Memory of the Poor

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Reading of the Word of God

Alleluia, alleluia, alleluia

This is the Gospel of the poor,
liberation for the imprisoned,
sight for the blind,
freedom for the oppressed.

Alleluia, alleluia, alleluia

James 1, 1-8

From James, servant of God and of the Lord Jesus Christ. Greetings to the twelve tribes of the Dispersion.

My brothers, consider it a great joy when trials of many kinds come upon you,

for you well know that the testing of your faith produces perseverance, and

perseverance must complete its work so that you will become fully developed, complete, not deficient in any way.

Any of you who lacks wisdom must ask God, who gives to all generously and without scolding; it will be given.

But the prayer must be made with faith, and no trace of doubt, because a person who has doubts is like the waves thrown up in the sea by the buffeting of the wind.

That sort of person, in two minds,

inconsistent in every activity, must not expect to receive anything from the Lord.


Alleluia, alleluia, alleluia

The Son of Man came to serve,
whoever wants to be great
should become servant of all.

Alleluia, alleluia, alleluia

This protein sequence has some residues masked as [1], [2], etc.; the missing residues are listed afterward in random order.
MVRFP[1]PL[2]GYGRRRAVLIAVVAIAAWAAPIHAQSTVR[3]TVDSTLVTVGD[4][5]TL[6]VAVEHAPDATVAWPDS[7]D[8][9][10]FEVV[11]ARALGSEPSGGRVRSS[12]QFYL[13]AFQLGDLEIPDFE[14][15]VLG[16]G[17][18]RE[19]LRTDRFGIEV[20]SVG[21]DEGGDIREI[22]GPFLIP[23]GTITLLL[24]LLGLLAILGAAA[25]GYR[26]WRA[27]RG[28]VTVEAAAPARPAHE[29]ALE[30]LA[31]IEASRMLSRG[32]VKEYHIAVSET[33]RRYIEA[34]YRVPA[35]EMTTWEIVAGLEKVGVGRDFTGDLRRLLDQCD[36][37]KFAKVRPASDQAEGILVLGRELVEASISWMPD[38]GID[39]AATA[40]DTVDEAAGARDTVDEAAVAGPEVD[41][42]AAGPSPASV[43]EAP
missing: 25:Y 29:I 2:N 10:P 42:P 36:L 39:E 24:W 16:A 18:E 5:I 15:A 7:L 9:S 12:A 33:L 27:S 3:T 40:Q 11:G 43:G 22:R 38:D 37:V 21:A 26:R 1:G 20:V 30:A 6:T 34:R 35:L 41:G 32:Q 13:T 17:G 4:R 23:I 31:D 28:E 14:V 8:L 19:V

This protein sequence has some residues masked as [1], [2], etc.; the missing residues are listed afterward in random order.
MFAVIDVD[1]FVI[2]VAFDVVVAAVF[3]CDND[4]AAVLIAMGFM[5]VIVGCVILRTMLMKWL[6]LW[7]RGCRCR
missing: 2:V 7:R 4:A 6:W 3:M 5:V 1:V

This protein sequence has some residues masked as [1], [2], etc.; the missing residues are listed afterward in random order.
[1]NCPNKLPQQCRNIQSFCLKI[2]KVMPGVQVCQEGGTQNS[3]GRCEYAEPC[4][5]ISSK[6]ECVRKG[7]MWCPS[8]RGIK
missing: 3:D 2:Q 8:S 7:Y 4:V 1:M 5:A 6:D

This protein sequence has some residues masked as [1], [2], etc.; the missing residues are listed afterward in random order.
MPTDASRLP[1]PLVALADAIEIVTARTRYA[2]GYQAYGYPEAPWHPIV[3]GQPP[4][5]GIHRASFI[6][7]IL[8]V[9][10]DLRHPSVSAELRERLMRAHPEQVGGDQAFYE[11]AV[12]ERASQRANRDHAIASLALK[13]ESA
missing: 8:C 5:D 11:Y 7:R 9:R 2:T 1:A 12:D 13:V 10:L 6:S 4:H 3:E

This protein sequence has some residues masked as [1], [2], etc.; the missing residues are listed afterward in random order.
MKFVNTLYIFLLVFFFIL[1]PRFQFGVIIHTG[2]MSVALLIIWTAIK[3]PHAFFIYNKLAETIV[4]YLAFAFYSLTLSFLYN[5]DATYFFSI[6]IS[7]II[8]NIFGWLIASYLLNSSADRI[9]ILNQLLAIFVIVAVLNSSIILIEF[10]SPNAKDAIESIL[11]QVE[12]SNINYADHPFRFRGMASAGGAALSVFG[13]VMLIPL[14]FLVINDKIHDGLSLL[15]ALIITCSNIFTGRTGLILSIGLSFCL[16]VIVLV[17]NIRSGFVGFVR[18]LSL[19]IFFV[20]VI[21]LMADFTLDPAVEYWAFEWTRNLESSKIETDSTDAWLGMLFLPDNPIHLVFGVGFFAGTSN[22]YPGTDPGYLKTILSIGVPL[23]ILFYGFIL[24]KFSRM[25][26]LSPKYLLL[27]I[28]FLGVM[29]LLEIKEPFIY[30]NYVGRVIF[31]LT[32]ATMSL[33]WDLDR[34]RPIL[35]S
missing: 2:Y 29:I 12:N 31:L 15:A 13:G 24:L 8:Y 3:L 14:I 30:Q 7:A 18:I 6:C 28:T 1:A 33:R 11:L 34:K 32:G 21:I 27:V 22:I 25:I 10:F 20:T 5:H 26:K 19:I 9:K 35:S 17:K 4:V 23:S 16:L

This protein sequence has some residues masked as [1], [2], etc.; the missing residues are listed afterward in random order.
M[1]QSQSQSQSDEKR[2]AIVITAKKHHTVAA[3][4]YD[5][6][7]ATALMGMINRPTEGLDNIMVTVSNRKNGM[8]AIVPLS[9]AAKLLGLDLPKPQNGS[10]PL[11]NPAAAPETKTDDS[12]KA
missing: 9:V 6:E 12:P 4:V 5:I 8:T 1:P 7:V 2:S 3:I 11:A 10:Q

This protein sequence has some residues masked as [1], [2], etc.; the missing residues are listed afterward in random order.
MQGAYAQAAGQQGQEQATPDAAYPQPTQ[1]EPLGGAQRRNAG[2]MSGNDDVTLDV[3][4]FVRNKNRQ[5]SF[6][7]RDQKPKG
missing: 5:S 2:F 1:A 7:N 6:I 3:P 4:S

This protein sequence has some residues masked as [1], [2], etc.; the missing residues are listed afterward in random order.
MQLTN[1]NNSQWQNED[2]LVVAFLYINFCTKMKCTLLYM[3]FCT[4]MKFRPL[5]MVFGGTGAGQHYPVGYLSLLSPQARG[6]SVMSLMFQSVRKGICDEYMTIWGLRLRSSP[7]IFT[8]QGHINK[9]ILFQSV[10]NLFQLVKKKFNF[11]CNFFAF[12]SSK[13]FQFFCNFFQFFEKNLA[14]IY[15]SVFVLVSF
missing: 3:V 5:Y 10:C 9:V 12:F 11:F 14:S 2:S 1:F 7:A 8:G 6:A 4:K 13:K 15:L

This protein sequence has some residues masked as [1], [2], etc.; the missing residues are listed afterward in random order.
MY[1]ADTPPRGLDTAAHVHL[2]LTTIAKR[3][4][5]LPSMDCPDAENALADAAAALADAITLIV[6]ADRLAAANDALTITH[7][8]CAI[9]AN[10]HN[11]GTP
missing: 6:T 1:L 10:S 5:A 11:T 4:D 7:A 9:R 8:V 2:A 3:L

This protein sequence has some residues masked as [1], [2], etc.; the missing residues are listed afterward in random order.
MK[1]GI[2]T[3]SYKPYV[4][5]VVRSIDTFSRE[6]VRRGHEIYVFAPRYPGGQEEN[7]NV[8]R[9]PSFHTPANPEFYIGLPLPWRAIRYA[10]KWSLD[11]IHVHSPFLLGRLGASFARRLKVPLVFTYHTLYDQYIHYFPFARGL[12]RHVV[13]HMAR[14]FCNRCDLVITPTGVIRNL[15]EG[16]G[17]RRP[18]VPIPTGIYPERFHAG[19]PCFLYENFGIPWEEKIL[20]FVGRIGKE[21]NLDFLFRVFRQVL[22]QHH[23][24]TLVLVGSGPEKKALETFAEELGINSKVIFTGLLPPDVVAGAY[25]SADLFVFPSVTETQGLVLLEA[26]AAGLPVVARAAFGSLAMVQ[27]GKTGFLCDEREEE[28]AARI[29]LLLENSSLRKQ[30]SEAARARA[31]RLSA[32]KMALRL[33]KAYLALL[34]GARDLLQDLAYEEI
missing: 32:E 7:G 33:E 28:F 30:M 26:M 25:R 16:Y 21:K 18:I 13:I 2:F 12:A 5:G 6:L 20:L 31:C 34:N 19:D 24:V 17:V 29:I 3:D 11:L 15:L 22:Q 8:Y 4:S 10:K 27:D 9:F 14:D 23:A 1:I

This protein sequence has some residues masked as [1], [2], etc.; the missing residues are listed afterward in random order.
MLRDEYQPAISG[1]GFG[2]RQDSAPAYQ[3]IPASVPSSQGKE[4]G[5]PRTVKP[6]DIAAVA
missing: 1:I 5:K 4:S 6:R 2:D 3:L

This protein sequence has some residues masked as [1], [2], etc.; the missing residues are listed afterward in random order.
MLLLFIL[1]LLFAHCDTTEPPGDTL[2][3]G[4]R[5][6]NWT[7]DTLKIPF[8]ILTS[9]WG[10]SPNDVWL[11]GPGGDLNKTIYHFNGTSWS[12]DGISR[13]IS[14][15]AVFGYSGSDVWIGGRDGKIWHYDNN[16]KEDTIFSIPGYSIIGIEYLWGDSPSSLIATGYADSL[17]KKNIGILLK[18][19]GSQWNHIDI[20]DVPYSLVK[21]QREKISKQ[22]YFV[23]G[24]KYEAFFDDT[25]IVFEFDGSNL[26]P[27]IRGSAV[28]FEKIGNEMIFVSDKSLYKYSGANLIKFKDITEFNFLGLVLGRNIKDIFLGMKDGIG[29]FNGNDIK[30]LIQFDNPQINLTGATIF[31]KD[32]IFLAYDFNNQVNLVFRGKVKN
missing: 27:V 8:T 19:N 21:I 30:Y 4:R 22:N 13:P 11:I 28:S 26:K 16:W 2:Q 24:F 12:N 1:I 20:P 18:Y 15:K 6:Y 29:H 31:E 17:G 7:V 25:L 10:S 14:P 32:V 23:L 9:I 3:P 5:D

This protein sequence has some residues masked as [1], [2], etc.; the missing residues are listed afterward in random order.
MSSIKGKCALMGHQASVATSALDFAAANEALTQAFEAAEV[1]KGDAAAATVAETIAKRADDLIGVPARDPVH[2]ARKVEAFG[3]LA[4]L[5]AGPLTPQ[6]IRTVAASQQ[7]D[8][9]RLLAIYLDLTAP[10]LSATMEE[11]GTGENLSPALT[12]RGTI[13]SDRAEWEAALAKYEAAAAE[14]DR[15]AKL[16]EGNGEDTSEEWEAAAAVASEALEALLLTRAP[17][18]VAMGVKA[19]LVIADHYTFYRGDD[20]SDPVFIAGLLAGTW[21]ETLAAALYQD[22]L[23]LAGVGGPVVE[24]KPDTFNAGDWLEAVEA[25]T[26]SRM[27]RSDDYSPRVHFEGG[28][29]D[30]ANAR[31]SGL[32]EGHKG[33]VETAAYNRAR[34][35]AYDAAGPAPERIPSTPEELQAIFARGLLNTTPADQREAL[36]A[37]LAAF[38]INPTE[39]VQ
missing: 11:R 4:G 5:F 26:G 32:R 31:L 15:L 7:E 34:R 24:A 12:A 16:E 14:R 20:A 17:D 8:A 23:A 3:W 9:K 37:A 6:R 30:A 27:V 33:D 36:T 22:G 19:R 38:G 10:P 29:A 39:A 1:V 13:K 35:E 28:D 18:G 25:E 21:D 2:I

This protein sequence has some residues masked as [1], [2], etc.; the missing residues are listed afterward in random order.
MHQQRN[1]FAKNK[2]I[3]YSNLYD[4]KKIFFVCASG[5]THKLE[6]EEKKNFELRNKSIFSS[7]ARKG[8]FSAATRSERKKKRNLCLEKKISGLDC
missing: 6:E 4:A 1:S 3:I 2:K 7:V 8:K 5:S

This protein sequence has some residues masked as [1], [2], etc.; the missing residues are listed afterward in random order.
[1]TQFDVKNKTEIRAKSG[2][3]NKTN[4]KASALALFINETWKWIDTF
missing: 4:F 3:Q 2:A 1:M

At the beginning of his letter, James introduces himself with the title of "servant" of God, upon which rests the authority of his words. In this way, he places himself within the Biblical tradition of the Lord, who had chosen for himself Moses, Abraham, David and all the prophets as his servants. With authority, James addresses his letter to all the Christian communities of the "Dispersion." Although they are dispersed throughout many parts of the world, the Gospel of Jesus reunites them into one, new people of God. The Church gathers together the succession of the twelve tribes of Israel and bears witness to it to the whole world. James, without many preambles, expresses his wishes that the communities be well. He writes to them that they should always be joyful even when they find themselves in times of trouble and facing trials. The "trial", the author writes, is in truth a propitious moment for the growth both of the community and of each believer. In this way, James links himself to the ancient tradition that said: "My child, when you come to serve the Lord, prepare yourself for testing. Cling to him and do not depart, so that your last days may be prosperous... For gold is tested in the fire, and those found acceptable, in the furnace of humiliation" (Sirach 2:1-5). The happiness of which James speaks is different from the joy of the world that seeks in every way, even desperately, to avoid hardship. Francis of Assisi will speak of the perfect happiness in facing the numerous challenges of life, the inevitable "temptations", without their provoking ire and delusions and without questioning the choice of loving God and to feel loved by Him. The devil tempted Job precisely to demonstrate that Job’s faith was strong only because things were going well for him. It is in the darkness that it is necessary to believe in light. The martyrs of the first Christian generation, as well as those of our time, that faced the most difficult challenges with patient trusting in God remind us of this. Trials help develop a virtue that seems perhaps a little old fashioned, almost of other times: patience. It is a virtue possible for all. For the apostle, patience is not resignation. Rather, it is often the haste of resolving everything quickly; to want to see the fruits immediately, that renders us simply superficial and disappointed. Patience is strength that allows us to endure tests. The evangelic life always requires a struggle to overcome the temptations that lead us to compromise with sin. For this reason, the faithful must ask God the wisdom that the Saviour grants immediately and without conditions to whoever asks for it. Wisdom comes from above; it is not born in each of us or in our tradition. We need this wisdom that is not measured by knowledge, which is not a technical capacity, and that, rather, illuminates all activities and the thoughts of all people. God’s wisdom is a deep heart: human, interior, capable of living what he believes. Even the great King Solomon insistently asked God for guidance in knowing how to lead his people with intelligence and love (Wis 9). Everyone must become humble and small to receive wisdom. In fragility and in need, James tells us that whoever has faith only in one’s self and counts with pride only their own strength shall remain uncertain and indecisive, because they will lose the interior strength that allows us to respond to the tests of life. This is why he invites us to ask God for help with the faith of children, who entrust themselves to God without prejudice, fears and reservation, certain they will realize our petitions upon asking. It is easy, on the contrary, to indulge in our own uncertainties, paradoxically, to love them, holding to the many troubles of our hearts, often trivial, superficial, and so much our own that we are unable to free ourselves of them. It is not the person that has clarified everything, and has resolved everything, who is in strong in faith, but it is whoever chooses to trust in God like a child. The psalm says, "But I have calmed and quieted my soul, like a weaned child with its mother." Then let us ask God for the wisdom of the heart to be strong and patient in life.